Review Reviews

Malli Raava: So near, yet so far

 Sumanth and Aakanksha in the film

Sumanth and Aakanksha in the film

In the opening and defining episode of Malli Raava , Karthik (Sumanth), his friend nicknamed ‘Dumbo’ (Abhinav) and his parents are at the registrar office. Karthik has already called Anjali (Aakanksha) a few times. She arrives, dressed in a silk sari; he’s relieved. Then she speaks up. She isn’t interested in the marriage.

His parents are disappointed and angry. Karthik is shattered but doesn’t show it. He’s quit his job with plans of joining her in the US after the wedding. But he doesn’t ask Anjali for an explanation. He respects her choice, swallows his rejection.

Writer-director Gowtam Tinnanuri seems to have internalised Kahlil Gibran’s oft-quoted statement: ‘If you love somebody, let them go, for if they return, they were always yours. If they don’t they never were’.

The story moves back and forth, from the present to 1999, when Karthik and Anjali, aged 14, met in school in Rajole, and to 2012, when Anjali, as project manager from the US, meets Karthik and Dumbo after 13 long years. It’s part nostalgia trip, relying heavily on the first flush of love, and part coming-of-age romance of characters facing an unsteady future.

The school portions are endearing, without making adolescent love look cheesy. This chapter also reveal what makes Anjali cautious and even fickle in the later years. The bond between her parents is anything but pleasant — they are better off without each other. The fall out of their bitter marriage is a daughter with permanent scars.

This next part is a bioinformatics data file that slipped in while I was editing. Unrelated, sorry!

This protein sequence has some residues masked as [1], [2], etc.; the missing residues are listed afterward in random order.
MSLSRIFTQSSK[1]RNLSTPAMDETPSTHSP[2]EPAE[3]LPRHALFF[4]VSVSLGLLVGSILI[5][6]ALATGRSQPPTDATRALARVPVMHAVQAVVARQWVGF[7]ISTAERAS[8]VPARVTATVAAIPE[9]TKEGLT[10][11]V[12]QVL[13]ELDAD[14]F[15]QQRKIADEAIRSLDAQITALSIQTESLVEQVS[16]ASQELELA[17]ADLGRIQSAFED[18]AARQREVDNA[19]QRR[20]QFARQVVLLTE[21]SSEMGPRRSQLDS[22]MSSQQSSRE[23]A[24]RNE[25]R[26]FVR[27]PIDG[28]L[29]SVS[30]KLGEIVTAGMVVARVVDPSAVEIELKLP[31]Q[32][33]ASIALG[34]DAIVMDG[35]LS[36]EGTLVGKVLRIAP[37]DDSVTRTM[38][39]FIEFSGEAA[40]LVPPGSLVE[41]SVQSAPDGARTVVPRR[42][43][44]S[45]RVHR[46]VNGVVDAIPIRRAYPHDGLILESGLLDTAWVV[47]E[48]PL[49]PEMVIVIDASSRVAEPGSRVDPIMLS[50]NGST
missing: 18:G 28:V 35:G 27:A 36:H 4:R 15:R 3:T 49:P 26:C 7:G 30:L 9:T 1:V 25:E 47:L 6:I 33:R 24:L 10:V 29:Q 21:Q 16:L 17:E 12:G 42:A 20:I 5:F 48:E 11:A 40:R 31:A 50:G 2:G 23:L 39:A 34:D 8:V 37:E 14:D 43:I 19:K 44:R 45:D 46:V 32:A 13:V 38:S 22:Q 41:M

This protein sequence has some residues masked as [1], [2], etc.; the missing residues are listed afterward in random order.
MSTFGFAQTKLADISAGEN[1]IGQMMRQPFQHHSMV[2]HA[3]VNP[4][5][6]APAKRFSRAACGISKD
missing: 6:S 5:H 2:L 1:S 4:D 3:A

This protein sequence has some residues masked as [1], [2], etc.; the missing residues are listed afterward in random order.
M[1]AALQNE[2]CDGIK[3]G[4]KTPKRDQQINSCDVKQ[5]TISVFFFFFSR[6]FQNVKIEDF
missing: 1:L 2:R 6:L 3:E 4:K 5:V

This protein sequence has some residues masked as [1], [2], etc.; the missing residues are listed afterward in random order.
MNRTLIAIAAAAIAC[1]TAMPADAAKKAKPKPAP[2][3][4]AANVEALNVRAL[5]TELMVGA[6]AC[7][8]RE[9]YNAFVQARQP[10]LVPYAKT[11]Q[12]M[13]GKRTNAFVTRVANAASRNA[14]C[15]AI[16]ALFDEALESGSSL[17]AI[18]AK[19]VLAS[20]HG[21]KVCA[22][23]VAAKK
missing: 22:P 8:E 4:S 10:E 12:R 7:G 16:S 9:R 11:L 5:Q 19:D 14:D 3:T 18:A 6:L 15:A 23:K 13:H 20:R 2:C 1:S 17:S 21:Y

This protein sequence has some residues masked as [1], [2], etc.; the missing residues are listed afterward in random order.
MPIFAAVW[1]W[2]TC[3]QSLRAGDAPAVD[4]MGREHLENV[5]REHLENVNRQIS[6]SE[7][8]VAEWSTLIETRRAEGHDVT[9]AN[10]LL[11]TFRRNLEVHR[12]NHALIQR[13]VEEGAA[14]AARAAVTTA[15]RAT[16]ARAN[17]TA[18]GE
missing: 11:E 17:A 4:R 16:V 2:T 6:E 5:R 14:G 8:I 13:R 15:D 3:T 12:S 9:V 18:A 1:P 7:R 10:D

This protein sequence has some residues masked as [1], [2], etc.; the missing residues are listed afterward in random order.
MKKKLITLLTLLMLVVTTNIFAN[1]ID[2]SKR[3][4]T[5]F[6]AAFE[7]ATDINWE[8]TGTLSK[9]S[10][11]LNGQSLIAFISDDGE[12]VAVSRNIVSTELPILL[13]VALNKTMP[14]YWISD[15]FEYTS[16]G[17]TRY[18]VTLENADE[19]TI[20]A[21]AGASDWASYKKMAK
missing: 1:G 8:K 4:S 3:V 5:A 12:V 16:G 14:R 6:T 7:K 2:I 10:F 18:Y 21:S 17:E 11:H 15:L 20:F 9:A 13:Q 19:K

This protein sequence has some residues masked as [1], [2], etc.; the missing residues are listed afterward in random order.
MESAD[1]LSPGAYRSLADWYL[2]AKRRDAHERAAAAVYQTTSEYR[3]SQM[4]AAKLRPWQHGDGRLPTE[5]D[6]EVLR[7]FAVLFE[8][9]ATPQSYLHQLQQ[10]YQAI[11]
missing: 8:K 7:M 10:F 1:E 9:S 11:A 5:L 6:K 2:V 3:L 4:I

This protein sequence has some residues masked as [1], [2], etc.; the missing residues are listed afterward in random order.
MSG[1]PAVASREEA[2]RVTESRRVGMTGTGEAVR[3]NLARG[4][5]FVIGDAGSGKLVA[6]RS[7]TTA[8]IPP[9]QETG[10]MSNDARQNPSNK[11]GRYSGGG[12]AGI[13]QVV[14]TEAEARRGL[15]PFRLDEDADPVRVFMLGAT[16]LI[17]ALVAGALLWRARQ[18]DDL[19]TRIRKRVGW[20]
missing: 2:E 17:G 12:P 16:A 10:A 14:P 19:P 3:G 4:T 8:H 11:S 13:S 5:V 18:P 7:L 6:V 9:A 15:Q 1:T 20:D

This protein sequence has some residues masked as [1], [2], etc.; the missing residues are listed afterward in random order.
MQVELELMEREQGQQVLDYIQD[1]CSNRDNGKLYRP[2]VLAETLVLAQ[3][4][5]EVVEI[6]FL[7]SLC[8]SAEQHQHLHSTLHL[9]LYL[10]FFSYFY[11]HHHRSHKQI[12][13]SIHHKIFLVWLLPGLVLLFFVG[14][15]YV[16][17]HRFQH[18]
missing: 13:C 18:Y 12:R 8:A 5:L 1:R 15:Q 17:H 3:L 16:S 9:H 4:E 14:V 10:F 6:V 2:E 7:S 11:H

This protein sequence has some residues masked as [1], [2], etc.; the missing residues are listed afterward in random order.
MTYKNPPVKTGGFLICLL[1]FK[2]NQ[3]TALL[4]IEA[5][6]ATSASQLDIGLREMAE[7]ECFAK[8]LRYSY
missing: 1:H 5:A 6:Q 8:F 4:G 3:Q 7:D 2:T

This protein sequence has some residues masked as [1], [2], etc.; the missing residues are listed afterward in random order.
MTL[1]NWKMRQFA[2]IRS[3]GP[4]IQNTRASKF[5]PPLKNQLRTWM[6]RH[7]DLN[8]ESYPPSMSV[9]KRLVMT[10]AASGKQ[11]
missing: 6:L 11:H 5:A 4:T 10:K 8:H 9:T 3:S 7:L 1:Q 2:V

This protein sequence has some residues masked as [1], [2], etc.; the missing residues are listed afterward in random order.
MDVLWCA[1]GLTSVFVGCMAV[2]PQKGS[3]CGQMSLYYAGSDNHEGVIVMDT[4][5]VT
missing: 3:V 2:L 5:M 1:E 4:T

We get to know of these scars and her hope for good tidings much later. The narrative takes its own time to go beyond scratching the surface. It’s the kind of filmmaking that’s earnest but doesn’t keep you hooked all through. Those bland office jokes don’t help either. The silver lining is Shravan Bharadwaj’s refreshing music.

However, Gowtam impresses in the way he contrasts Karthik and Anjali. Karthik is at ease failing in exams while she cries for missing the top rank. He lands a job thanks to his hard-working friend and doesn’t care about progress at work. Anjali is miles ahead. When Anjali’s mother lays bare his inefficiencies and asks Karthik if he’d be content piggybacking on someone all the time, it’s harsh but stems from being practical.

Karthik’s evolution happens slowly but surely, as Dumbo’s grandmother (Annapurna) points out in a moving sequence. Sumanth gives Karthik’s character the necessary gravitas. It’s impossible to read into his expressions to know how hurt he is or what his dreams are. But towards the end, when he speaks his mind, it’s mature and pragmatic. Aakanksha is effective in her part and her expressive eyes do the talking. Quietly making an impression is Abhinav as the friend, sounding board and the only one who can knock some sense into the lead pair.

If only Malli Raava had been more interesting, it wouldn’t have ended up as a reminder of Yeto Vellipoyindhi Manasu which addressed issues of growing up, decisions and romance across decades more effectively.

Malli Raava

Cast: Sumanth, Aakanksha Singh

Direction : Gowtam Tinnanuri

Music : Shravan Bharadwaj


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Printable version | Feb 14, 2022 2:03:18 am | https://www.thehindu.com/entertainment/reviews/malli-raava-is-part-nostalgia-trip-part-coming-of-age-romance/article21303862.ece